Mark Burnett is, financially speaking, perhaps the most successful television producer today. While I had launched America’s Most Wanted and COPS a decade earlier, Mark exploded onto network television with Survivor, the glossy and fantastical innovation to reality television.With Survivor now entering its 11th year, I recently interviewed Mark at the Los Angeles public radio station KCRW, where the podcast will be made available. Below, Mark’s 10 steps from soldier-to-nanny-to-premiere-Hollywood-producer.
I grew up in East London. Dagenham. My father worked at Ford Motor company for 30 years, much of it on the night shift. In my teens, I joined the Parachute Regiment. I jumped out of lots of aeroplanes, as much as the Government budget would allow us to. I did two active tours of duty: Northern Ireland, and then the Falklands war.
What really came out of it for me was after the battles. I was allowed to go on a transport ship with my guys, repatriating thousands of Argentinian prisoners to Uruguay. Both sides had lost a lot of friends. And I got on the ship expecting to feel like I’d want to throw the prisoners overboard. Much to my surprise, they were conscripts who never really wanted to fight. Over the journey, we all actually became friends and bonded. Our emotions went from “I want to kill you,” to “Let’s stay in touch.” I learned firsthand that there would simply be no wars if people engaged in real conversation. I remember small details like getting them oranges and being thanked for that. And in fact, we did correspond over the years.
The underlying values while on-ship transporting prisoners were, in fact, the core values of Survivor. As a social experiment, I believed you could take people from varied backgrounds…socio-economic, racial, sexual orientation…put them on an island, and all the barriers would disappear, just as the prejudices disappeared on my Falkland ship. I learned this from the war.
I had just finished with the Parachute Regiment, and I was trying to find employment There was an opportunity for “military work” from America in Central America. Contracts for military advisers. I ended up not doing it, due to conversations with my mother. At Heathrow airport, as I was leaving to get military work, she made me promise: No weapons, Mark. So, I kept my promise.
I had a couple hundred bucks and no return ticket. I promised my mum not to do anything with guns. But I needed food, and I needed money. I wanted to be a chauffeur like my friend, Nick, but there were no chauffeur jobs available. So I found a nanny/child care position in Beverly Hills taking care of a 3-year-old and a 17-year-old. They had a large, wealthy house. I learned that I liked the way rich people lived. I learned that they were not smarter than me.
In Europe and Australia, there is something called the Tall Poppy Syndrome: People like to cut the tall poppies. They don’t want you to succeed, and they cut you down—especially people from your own social class. Californians wanted other people to succeed, and were highly encouraging of me. Americans are giving and trusting, and don’t want you to fail. I love that about America.
It was a great revelation for me to learn I could actually sell. I was extremely nervous and shy, but I sold T-shirts on Venice Beach. I needed to earn money. I also went into the banking/credit card business offering credit cards to immigrants. As an immigrant myself, I knew how hard it is to get credit in the United States. It is important to learn to stick your neck out for yourself when you need to. And that was a good lesson.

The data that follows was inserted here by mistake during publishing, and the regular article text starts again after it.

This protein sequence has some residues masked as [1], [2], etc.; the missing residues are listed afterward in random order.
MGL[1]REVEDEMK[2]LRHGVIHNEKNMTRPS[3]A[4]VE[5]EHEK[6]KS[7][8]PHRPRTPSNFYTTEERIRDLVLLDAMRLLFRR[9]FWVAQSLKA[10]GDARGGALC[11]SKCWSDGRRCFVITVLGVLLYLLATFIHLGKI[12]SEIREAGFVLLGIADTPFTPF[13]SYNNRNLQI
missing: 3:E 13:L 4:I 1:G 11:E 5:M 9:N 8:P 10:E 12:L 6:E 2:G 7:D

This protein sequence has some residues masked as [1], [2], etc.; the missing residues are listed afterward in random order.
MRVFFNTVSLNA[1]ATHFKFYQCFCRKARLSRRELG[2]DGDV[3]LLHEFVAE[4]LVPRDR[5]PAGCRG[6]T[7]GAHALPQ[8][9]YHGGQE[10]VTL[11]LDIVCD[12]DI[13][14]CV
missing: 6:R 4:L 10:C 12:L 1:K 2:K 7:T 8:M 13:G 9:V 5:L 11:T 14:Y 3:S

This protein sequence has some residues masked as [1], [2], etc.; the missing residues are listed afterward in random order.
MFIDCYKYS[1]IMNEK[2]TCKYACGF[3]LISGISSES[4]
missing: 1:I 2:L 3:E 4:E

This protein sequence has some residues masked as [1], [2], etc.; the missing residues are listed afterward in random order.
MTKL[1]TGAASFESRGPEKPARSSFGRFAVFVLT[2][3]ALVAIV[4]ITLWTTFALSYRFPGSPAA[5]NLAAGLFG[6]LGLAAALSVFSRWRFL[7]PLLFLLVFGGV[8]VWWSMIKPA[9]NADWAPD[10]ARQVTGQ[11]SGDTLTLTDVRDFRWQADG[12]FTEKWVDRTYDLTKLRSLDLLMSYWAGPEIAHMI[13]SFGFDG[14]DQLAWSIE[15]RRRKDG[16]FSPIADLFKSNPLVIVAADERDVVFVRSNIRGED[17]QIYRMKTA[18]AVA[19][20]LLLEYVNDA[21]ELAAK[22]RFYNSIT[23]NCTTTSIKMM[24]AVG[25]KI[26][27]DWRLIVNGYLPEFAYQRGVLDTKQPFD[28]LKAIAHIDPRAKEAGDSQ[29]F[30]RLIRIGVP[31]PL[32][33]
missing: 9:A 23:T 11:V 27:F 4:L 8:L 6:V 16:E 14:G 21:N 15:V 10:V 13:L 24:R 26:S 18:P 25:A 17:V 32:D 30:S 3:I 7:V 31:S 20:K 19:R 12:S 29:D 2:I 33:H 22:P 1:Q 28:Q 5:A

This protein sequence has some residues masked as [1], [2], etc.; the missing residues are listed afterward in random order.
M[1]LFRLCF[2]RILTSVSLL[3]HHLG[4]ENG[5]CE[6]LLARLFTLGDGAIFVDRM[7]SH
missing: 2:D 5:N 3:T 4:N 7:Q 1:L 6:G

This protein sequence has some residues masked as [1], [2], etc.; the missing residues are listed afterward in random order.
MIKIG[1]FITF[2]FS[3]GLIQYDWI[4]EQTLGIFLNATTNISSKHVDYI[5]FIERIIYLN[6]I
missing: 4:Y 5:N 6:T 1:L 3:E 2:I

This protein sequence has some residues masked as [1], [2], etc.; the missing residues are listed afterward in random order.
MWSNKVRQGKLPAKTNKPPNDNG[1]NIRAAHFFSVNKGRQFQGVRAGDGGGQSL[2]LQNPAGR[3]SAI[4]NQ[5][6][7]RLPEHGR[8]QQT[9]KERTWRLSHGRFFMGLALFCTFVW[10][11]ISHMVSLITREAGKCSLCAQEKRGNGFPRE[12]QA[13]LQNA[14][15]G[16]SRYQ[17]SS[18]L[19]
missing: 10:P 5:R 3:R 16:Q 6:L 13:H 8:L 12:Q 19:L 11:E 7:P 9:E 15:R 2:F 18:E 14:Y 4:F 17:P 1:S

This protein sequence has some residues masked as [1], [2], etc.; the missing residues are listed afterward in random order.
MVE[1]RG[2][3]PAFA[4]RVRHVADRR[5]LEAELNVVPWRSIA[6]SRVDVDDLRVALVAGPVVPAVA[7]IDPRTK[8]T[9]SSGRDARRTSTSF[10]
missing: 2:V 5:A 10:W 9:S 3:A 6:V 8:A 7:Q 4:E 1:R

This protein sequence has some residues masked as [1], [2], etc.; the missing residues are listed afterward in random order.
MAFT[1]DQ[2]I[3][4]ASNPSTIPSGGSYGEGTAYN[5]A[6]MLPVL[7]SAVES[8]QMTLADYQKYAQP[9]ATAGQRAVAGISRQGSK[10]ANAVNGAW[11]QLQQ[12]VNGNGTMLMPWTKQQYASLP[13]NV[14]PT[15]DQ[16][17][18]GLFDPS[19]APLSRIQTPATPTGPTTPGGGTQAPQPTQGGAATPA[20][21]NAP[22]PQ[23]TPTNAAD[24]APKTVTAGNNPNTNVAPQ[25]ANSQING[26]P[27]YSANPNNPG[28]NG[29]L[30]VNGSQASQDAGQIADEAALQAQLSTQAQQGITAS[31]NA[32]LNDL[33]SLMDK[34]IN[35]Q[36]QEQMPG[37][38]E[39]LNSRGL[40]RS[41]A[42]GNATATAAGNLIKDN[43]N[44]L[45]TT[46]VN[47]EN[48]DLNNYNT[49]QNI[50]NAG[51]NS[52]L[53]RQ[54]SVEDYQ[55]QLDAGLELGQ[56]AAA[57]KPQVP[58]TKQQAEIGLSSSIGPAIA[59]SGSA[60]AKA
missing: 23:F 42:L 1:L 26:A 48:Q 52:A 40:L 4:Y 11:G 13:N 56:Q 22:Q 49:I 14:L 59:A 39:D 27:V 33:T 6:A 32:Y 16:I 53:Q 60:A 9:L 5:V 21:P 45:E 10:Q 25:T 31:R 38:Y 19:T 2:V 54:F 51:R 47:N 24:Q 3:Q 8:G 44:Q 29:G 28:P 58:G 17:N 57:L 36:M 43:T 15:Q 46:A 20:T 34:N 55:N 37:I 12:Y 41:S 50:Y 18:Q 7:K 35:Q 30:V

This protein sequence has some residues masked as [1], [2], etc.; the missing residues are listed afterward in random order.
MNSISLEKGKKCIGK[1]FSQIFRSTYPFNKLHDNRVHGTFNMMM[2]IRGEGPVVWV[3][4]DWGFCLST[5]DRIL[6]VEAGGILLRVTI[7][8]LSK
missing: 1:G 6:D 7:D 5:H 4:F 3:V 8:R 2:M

I was taking various Tony Robbins courses. He said something that made sense to me: “Stop working for a living, and start designing your life.” My mother had terminal cancer, so mortality was on my mind and life came into focus for me. I knew I wanted Adventure, Entertainment, and I wanted to make a lot of Money.
There was this existing Raid Gauloises race. Without really knowing the terminology, I created my own television barter arrangement. I brought in sponsors to the event. I brought in KCAL and ESPN. At the time, I did not know how to make television, but it was recognising my “needs basis” that shaped my agenda. I eventually bought the rights to the French competition. It was really fun…just like the Parachute Regiment, but not in a war zone. I made profits on the first year. I was off and running.
After three Raid Gauloises, I transformed the concept into a show called Eco Challenge, and was shooting it in Utah. Everything was ready to go. Good Morning America. Dateline NBC. MTV. 20-five journalists covering the event. We were four days before the race was to start, I still didn’t have a decision on a lawsuit trying to prevent the race. It had gone all the way up to the Supreme Court of Land Management. I was in debt—with a thousand people involved in the production, and the race simply on hold awaiting a judicial review. The walls were about to collapse. It was a bad moment. I remember going to my hotel room, closing my door, and going to sleep. One of my producers, Mike Sears, came knocking on my door asking how I could possibly go to sleep with a thousand people just waiting around in limbo. I told Mike: “I tried my best, and in good faith. If all goes wrong, I guess I will be bankrupt, and I will return to England.” The next day, the permits were approved and the race went ahead. I knew that once you’ve done your very best there is no point in worrying.
Some of my focus for the future involves faith based projects. I am married to Roma Downey and am very much in love. Life is good.